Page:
As I see it, the problem is not in terms of the assignments. Writing projects could feasibly be adapted to the kinds of open-ended, collaborative tasks being demonstrated in MOOC MOOC. And instead of asking students to read an article a night for background knowledge, we could easily provide a menu of options for students to use when they feel it is necessary in order to complete their task. I appreciate the approach of this week’s assignments, and I have almost mustered the courage to implement them in my own teaching.
But I see a problem with teacher-less composition classrooms once we begin talking about assessment. First-year composition classes are often university gatekeepers, functioning as a screening device, often with qualitative-style achievement standards. When used in this way, FYC classes may be incompatible with a more open or less-structured assessment approach by nature of their position within the institution. If a student needs to pass a composition course and perhaps demonstrate a level of writing competency, can we, like Top Chef judges, assess based on the impressions and subjective experience of the writing our students create? Or is that what we already do?
If our goal, like our counterparts on the television, were to determine the best student writing from a class, this system makes perfect sense. But if our goal is to determine various levels of competence, it seems to me that providing more specific assessment criteria–even at the risk of reducing the authenticity of the assignments. For example, Stommel commented on one of his students who asked him to clarify his formatting requirements for a writing assignment, which he staunchly refused to provide. He did, however, explain “that she should format her assignment in the manner that felt right to her…that she give careful consideration to both the form and content of her work.” By doing so, Stommel still provided expectations for student performance. No, he did not use a specific rubric that demanded one-inch margins, but he also did not say that the judges would ultimately decree what was and was not worthy without offering any clarity.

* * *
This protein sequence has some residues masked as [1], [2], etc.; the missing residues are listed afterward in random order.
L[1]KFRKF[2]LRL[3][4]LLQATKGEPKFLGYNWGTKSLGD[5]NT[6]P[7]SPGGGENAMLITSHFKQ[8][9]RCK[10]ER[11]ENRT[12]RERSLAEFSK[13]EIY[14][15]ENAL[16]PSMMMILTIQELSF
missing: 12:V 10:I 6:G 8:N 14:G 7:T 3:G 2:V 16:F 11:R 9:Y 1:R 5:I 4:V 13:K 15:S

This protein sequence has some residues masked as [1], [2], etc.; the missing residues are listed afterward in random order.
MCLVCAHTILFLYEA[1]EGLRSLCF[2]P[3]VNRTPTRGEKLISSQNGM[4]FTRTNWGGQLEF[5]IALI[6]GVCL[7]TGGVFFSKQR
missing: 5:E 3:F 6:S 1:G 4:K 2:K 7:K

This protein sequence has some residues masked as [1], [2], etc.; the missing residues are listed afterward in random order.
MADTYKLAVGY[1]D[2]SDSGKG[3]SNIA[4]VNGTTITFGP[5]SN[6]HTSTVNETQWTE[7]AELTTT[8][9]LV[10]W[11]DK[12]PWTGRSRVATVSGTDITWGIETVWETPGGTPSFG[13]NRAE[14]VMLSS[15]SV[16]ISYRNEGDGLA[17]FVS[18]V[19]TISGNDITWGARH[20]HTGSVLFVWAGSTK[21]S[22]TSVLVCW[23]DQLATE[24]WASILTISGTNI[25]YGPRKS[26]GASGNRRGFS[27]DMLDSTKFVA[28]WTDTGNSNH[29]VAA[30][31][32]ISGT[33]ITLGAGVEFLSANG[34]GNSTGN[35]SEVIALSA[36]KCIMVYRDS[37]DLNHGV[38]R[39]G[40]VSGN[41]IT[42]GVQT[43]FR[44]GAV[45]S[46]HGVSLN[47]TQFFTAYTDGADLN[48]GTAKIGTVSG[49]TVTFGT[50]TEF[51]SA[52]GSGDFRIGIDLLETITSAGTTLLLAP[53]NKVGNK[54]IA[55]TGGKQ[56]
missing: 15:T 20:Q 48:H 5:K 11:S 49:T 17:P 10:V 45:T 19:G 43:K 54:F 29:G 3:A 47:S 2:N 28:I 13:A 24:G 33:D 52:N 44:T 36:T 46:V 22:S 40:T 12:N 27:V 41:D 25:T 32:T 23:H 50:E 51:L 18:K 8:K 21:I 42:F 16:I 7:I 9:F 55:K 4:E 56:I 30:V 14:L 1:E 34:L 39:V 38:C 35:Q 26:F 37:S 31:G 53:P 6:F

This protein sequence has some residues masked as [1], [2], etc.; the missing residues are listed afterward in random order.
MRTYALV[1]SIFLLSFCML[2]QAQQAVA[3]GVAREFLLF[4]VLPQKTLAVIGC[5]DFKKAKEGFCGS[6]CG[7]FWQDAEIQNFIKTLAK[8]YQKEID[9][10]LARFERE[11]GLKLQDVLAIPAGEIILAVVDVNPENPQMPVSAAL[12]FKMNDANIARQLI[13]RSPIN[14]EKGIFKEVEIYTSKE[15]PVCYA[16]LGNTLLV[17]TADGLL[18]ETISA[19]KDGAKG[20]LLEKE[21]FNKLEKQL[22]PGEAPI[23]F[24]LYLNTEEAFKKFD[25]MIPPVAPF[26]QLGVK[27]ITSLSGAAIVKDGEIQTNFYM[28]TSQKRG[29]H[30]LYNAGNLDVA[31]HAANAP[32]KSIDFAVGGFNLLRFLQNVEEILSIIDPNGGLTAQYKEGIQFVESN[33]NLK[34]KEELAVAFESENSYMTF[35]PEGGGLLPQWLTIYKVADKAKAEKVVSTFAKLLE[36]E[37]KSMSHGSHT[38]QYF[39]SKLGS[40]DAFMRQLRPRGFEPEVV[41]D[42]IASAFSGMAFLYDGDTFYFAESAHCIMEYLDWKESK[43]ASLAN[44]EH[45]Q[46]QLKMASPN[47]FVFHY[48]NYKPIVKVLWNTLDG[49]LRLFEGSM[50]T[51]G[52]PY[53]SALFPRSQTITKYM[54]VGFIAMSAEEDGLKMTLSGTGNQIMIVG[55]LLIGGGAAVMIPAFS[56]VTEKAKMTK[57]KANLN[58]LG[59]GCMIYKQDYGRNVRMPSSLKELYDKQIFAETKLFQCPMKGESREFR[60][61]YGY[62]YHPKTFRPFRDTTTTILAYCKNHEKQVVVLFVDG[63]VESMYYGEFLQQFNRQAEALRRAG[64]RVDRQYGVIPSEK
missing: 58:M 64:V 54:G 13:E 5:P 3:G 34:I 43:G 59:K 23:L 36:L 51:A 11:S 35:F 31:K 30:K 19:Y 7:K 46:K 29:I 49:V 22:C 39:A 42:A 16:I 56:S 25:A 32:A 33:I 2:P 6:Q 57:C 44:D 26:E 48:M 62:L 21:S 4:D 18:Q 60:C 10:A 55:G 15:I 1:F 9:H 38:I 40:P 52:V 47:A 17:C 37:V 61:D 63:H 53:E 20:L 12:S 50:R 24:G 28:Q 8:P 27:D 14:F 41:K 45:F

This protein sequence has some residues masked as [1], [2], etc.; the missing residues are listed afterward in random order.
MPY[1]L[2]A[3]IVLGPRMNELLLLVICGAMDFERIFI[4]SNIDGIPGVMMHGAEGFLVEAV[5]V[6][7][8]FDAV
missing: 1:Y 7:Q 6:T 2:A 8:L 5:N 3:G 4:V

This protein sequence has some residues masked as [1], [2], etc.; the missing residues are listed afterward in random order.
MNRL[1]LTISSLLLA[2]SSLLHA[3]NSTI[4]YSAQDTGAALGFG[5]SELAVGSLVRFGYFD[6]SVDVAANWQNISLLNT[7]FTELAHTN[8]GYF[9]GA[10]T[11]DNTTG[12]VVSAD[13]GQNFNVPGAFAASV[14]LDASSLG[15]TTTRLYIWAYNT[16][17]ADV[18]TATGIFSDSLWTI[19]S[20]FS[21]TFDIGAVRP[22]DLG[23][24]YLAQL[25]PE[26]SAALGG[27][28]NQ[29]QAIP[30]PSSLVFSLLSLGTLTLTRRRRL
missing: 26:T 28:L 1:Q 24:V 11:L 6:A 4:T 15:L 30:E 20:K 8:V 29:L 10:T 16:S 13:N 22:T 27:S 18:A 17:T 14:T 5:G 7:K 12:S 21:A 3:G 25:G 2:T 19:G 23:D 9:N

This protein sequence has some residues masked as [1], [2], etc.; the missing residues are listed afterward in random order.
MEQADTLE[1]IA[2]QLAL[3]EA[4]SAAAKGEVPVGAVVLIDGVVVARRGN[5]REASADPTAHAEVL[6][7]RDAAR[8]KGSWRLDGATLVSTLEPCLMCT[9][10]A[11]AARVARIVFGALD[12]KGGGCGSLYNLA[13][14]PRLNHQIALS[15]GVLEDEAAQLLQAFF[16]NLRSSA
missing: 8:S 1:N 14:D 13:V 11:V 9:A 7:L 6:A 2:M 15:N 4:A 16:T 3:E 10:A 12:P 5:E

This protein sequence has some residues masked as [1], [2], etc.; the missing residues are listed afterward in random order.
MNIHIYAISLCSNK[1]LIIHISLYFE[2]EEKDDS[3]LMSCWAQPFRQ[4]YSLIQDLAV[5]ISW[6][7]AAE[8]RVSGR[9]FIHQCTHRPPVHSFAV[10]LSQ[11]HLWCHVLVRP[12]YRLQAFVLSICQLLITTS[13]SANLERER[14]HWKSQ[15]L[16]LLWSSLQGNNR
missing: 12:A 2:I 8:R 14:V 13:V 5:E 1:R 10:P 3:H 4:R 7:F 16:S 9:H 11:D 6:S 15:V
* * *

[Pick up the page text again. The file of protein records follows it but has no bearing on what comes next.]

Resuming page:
Much as I wish our assignments could all be “real world” activities that are loosely defined and judged based on their success in an authentic environment, the fact of the matter is that our students are not the professional chefs we see on television, and our classrooms are laboratories of experimentation where failure can sometimes be more valuable than success. At the same time, our classes also and with the necessity of grading using a more sophisticated system than a simple win/lose decree. Over the past four days of work in the MOOC MOOC and the related conversations, Stommel has challenged and inspired me in a number of ways. Today’s example simply doesn’t sit right with me. I’m sure that I’m over-analyzing the food-preparation analogy and fixating on details. But something about the almost incessant demand for structureless assignments this week strikes me as difficult if not impossible to manage in a first-year composition curriculum.
Here is what I would like to know from my readers: what am I missing that causes my frustration? Is there a way to allow for the “participation power” that Howard Rheingold discusses while still maintaining the institutional structures of a gatekeeper course? Am I unnecessarily conflating issues of pedagogy and assessment, or is there actually a tension here that I think is gnawing away at me?
I don’t really want to end this list of questions with, “Am I crazy?”, But I suppose that is there, too.